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NOHOME
NOHOME MegaDork
7/14/21 8:00 a.m.

Have a hard time seeing where I could give good advice to a person who self-made himself into your friends position. Pretty sure he gotz this.

 

Maybe he can give us advice?

frenchyd
frenchyd UltimaDork
7/14/21 8:26 a.m.

In reply to NOHOME :

In retrospect I think he was just putting out the word that he would have race gas. But since his insurance company nixed it. And he seeming gave up without a second thought, It obviously wasn't a high priority to him. ( or carefully thought out).  Knowing him I think it was about owning a cool retro space to keep his cars. Which I've  got to applaud. I can't imagine anything cooler.   Residential lots in that area would probably  sell for over $100,000 because new homes typically sell for $4-500,000 I think the formula is land cost= 25% of sale price.  ( except lake shore which is seriously backwards)

     I'm sure it's still zoned for business.  So against the monthly payment he can sell the odd car, write off expenses, and probably have little out of pocket real cost.  Kind of brilliant.  Wish I could play at that level. 

67LS1
67LS1 New Reader
7/14/21 8:58 a.m.

There is a rather large marina with about 40 acres of land near me that is so polluted that rumor is you can buy it for $1. The current owner just wants out of the liability.

If there are/were fuel tank in the ground that's a HUGE red flag.

I bought a 1500 sf warehouse to convert to my shop/man cave and the insurance is brutal. The insurance companies don't care if you not running a business, it's a commercial space and they'll only offer you business insurance. If I rented instead of owned it would be different.

captdownshift (Forum Supporter)
captdownshift (Forum Supporter) UltimaDork
7/14/21 3:52 p.m.

So it's not a business plan then it's a real estate investment. They're two very very different things. Strictly is a real estate investment, most small towns aren't getting any smaller. So getting a prime corner spot is a wise investment as within the next decade a nano brewery, coffee shop, dispensary or cell phone sales store will like pay excellent money for the location.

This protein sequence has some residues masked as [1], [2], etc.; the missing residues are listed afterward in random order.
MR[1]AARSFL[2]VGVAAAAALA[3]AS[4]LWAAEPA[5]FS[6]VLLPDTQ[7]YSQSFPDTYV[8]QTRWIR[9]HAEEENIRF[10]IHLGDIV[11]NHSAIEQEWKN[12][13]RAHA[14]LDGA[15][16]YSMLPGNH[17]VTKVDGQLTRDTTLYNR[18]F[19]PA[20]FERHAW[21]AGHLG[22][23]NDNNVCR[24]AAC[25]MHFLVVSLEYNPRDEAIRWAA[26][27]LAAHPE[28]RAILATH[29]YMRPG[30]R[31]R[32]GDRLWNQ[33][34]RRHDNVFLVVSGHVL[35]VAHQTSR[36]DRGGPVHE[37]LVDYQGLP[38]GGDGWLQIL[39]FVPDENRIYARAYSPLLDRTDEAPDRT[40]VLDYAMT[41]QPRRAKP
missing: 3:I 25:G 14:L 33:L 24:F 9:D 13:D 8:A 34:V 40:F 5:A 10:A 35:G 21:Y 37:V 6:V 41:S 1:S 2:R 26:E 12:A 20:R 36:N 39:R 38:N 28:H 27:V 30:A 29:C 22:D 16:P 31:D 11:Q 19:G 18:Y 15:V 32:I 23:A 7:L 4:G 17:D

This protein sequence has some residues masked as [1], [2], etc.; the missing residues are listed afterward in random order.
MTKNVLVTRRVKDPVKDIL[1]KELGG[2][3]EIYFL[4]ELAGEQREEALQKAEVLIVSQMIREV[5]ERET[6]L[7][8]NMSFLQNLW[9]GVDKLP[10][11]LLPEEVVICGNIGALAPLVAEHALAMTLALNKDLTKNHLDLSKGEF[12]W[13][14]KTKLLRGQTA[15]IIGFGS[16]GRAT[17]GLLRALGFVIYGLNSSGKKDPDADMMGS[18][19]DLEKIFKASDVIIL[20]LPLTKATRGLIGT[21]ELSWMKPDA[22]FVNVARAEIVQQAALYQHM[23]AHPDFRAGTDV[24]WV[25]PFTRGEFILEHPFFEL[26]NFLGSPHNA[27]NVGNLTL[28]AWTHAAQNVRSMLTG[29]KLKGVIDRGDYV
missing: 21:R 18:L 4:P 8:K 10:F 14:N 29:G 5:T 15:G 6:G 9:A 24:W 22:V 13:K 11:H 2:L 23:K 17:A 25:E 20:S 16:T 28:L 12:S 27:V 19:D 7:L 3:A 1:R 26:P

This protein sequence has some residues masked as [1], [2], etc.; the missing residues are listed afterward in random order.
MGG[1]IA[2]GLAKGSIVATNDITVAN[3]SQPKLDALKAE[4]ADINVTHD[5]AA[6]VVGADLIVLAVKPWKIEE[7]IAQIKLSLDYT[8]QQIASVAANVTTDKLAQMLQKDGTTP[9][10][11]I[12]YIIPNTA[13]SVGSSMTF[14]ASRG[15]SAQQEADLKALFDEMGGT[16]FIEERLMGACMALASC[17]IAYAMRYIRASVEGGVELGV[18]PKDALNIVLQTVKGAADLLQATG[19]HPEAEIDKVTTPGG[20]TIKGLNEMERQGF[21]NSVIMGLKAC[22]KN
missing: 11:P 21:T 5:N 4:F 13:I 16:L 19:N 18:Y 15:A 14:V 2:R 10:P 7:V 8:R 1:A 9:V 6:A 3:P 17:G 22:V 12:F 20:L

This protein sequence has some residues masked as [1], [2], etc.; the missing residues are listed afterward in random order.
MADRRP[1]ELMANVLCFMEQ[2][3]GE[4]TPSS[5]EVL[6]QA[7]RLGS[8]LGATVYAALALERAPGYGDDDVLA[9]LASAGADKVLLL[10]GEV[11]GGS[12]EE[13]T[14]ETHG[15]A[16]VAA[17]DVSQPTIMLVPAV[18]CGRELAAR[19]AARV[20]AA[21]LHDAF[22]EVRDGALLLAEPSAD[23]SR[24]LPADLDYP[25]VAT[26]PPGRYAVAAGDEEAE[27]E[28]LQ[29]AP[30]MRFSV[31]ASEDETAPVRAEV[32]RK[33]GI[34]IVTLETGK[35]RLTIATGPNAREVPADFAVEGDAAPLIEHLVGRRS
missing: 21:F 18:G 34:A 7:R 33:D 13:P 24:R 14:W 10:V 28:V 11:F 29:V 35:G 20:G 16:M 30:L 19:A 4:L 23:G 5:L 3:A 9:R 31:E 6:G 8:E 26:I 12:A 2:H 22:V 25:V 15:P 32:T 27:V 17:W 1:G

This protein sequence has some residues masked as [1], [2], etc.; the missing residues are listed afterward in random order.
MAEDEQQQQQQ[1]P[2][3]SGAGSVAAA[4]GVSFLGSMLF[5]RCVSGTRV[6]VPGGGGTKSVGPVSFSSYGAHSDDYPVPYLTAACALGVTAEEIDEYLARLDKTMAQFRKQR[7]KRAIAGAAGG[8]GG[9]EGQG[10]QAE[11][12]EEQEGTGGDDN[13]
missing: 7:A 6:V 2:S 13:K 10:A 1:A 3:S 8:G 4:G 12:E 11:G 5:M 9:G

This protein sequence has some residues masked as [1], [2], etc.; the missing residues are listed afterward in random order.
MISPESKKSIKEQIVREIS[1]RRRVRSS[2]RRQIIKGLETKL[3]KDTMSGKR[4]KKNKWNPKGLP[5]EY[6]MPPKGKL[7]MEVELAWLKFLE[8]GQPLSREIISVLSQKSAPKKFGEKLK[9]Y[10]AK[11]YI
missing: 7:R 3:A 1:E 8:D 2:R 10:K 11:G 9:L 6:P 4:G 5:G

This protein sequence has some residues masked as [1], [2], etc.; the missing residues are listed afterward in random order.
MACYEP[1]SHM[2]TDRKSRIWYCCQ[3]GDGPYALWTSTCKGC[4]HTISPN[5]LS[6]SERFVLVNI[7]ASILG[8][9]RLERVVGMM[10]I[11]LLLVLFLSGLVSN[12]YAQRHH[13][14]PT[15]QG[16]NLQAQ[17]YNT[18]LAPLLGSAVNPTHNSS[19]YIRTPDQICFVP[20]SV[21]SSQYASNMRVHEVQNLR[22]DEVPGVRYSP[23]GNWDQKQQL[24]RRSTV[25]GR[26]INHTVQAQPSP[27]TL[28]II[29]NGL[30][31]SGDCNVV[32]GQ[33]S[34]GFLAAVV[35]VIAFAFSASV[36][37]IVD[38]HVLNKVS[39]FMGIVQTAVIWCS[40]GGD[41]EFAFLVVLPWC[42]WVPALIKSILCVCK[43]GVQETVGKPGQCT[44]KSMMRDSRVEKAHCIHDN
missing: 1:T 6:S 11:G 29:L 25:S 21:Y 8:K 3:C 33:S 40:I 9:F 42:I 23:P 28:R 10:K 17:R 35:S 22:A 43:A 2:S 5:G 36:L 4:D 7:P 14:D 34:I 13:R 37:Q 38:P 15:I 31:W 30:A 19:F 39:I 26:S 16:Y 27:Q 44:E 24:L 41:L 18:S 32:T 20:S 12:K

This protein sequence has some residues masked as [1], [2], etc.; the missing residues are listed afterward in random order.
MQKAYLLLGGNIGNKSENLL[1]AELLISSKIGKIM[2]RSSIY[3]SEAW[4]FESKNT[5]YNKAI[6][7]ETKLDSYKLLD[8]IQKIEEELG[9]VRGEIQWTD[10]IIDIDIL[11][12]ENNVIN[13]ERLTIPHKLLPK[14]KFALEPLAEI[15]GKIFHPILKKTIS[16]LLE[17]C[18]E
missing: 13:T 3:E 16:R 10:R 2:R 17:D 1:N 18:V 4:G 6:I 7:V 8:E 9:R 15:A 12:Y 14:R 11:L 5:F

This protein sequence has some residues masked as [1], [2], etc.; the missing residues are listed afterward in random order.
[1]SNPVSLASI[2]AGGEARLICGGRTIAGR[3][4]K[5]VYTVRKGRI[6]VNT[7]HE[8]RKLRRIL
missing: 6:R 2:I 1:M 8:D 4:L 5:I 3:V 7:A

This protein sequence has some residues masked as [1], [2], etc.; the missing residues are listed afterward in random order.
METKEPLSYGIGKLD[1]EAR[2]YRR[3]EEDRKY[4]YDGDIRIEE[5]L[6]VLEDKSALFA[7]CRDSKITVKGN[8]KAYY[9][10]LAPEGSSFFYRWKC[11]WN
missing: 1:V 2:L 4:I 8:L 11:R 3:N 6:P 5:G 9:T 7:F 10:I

From a real estate perspective if it passes the pollution test (and it sounds like it does or will) then it's a definite buy, as long as he has an exit strategy. 

Opti
Opti Dork
7/14/21 3:57 p.m.
Derick Freese said:

Back in the day, dry cleaners loved to just pour their toxic cocktails down the drain or on the ground behind their businesses. I'd check into that first.

This. Ive seen something similar a couple of times, and essentially the owner wrote a blank check until it was fixed. It is incredibly expensive to dig up a few inches of contaminated soil in a lot, then treat it. They just kept going until it was all gone. 

frenchyd
frenchyd UltimaDork
7/14/21 4:05 p.m.
captdownshift (Forum Supporter) said:

So it's not a business plan then it's a real estate investment. They're two very very different things. Strictly is a real estate investment, most small towns aren't getting any smaller. So getting a prime corner spot is a wise investment as within the next decade a nano brewery, coffee shop, dispensary or cell phone sales store will like pay excellent money for the location. 

From a real estate perspective if it passes the pollution test (and it sounds like it does or will) then it's a definite buy, as long as he has an exit strategy. 

He didn't start out that way with me. He asked if I thought he could make a profit selling race gas. 
  But as fast as everything happened he must have been looking into everything before he called me.